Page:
I’m excited to see what Apple can do with a higher priced iPhone. Here’s to it not being called the iPhone Pro, and here’s to Apple no longer forcing the majority of its customers to continue to use a design that looks long in the tooth compared to Samsung’s initiatives.

  1. Calling it the iPhone 8 makes no sense to me either, but that’s an aside. ↩︎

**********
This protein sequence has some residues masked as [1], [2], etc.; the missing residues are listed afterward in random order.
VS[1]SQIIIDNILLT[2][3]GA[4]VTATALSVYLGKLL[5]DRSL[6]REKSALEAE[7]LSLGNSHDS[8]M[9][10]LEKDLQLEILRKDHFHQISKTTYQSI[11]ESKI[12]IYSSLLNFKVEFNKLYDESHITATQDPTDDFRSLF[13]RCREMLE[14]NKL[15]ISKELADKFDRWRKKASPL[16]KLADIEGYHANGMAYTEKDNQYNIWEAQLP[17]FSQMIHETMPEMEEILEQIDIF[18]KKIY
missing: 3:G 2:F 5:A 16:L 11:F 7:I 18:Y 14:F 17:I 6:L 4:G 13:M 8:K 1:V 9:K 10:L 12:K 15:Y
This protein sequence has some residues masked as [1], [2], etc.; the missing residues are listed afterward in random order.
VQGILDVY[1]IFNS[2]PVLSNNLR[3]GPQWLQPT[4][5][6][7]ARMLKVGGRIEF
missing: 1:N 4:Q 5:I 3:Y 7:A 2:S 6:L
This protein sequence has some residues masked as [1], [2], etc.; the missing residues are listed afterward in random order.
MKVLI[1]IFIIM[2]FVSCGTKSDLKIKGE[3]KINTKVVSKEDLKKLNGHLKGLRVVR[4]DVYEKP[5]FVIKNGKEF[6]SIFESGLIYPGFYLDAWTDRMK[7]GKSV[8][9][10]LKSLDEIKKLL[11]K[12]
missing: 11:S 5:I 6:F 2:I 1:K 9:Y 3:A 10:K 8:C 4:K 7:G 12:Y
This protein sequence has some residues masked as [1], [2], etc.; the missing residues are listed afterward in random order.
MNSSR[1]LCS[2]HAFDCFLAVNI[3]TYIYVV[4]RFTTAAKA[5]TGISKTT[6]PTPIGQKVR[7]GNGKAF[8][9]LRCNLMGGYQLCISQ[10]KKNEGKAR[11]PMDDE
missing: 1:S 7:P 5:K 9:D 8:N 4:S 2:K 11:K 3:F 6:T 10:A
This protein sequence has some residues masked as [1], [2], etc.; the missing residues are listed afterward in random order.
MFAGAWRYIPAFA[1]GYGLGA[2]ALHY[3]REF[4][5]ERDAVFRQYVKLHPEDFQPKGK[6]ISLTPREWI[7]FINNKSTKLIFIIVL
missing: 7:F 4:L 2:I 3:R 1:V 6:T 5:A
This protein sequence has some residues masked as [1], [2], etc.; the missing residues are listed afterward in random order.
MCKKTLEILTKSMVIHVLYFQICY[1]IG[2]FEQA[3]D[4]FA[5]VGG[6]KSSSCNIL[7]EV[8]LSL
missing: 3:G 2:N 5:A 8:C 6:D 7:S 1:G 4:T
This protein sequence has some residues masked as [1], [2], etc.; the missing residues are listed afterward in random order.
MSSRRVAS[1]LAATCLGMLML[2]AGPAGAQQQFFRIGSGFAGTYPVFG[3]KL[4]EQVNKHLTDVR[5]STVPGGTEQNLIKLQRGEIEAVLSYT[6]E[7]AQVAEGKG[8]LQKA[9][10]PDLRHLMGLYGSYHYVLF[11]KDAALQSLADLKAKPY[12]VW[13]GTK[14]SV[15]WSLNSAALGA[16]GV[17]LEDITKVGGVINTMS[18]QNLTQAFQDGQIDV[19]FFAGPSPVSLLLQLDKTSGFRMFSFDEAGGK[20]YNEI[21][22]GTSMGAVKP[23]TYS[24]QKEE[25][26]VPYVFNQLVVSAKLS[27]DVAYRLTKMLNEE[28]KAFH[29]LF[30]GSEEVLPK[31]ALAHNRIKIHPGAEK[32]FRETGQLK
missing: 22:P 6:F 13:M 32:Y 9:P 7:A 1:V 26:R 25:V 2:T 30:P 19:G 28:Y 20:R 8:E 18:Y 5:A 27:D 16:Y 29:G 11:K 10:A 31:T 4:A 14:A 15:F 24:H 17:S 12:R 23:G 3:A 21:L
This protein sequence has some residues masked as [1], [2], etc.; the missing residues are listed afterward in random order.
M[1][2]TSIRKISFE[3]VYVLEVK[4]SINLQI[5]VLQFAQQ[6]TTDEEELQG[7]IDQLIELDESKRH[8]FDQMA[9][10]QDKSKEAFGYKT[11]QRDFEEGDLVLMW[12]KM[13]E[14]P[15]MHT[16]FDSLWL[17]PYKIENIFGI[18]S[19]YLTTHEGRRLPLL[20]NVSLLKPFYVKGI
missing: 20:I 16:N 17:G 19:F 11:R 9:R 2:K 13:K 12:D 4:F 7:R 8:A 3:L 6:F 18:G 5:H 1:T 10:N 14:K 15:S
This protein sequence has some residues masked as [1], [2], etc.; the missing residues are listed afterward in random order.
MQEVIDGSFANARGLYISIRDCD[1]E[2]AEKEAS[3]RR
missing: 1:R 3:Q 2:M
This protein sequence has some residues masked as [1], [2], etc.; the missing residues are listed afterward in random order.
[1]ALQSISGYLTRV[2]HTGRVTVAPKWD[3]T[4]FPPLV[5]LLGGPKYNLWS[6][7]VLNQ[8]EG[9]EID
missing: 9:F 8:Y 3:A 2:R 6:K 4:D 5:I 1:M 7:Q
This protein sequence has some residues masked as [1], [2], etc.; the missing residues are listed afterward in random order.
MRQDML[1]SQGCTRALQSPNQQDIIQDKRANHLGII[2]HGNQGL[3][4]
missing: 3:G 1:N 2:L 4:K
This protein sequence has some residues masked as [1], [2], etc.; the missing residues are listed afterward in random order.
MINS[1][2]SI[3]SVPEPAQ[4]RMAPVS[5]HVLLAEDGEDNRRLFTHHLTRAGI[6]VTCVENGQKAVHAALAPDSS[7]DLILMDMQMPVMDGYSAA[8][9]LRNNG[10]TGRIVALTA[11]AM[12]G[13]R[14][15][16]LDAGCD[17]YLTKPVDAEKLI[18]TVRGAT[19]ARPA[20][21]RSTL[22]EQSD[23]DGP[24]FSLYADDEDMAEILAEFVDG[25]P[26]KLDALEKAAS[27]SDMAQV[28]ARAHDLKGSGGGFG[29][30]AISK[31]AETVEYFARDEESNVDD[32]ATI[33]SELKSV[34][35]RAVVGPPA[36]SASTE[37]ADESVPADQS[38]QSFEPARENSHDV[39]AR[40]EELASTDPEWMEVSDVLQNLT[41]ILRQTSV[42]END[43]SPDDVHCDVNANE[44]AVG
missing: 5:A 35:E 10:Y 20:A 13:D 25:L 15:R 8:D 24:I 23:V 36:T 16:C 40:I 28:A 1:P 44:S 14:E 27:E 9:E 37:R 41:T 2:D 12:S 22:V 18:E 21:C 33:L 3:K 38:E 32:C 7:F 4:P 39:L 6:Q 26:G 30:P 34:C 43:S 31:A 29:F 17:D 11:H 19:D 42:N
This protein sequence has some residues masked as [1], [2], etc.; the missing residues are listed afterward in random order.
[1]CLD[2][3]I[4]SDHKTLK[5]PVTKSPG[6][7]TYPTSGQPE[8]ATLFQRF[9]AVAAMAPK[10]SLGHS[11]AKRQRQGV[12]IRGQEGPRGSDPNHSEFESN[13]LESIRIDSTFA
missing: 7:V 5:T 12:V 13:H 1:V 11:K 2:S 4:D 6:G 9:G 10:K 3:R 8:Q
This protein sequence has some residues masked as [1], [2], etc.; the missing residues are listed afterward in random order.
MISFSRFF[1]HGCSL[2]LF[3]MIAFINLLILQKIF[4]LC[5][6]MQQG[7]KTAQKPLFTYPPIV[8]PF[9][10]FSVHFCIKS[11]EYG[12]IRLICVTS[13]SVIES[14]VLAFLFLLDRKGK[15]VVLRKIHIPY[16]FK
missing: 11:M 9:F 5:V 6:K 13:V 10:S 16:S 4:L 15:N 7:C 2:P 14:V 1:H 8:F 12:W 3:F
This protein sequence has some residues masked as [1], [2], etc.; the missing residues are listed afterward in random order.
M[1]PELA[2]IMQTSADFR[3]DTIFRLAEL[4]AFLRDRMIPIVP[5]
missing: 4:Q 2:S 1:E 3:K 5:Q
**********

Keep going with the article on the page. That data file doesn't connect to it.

2. Someone objects, “Luxury indicates something that costs multiple times more. We’re only talking about a 25% price increase.” The argument that someone who can afford a $950 iPhone can afford a $1,200 iPhone is fair, but it’s not about the price gap alone. You can make an argument that having a smartphone is a borderline necessity in a middle class career. You can make an argument that the Android OS is suboptimal and an iPhone is the right choice. So far so good. Up to this point, you can rationalize to yourself the need for the current iPhone and not feel like you’re getting spoiled. You aren’t treating yourself, and you aren’t being decadent. You’re living in the dictates of society in a tasteful way. You’re in the realm of taking care of needs, not wants. But past that, it becomes much harder to make the argument that you need the very best version of the iPhone. It’s more than just a $250 gap. It’s a chasm that represents an entire worldview. If the base iPhone cost $1,200, people would gladly buy it in a way that they would never consider doing if only the premium iPhone cost that much. It’s not about the price. It’s about the implication. Quibble over the term luxury if you wish, but rest assured that society at large will mentally consider it to be exactly that. ↩︎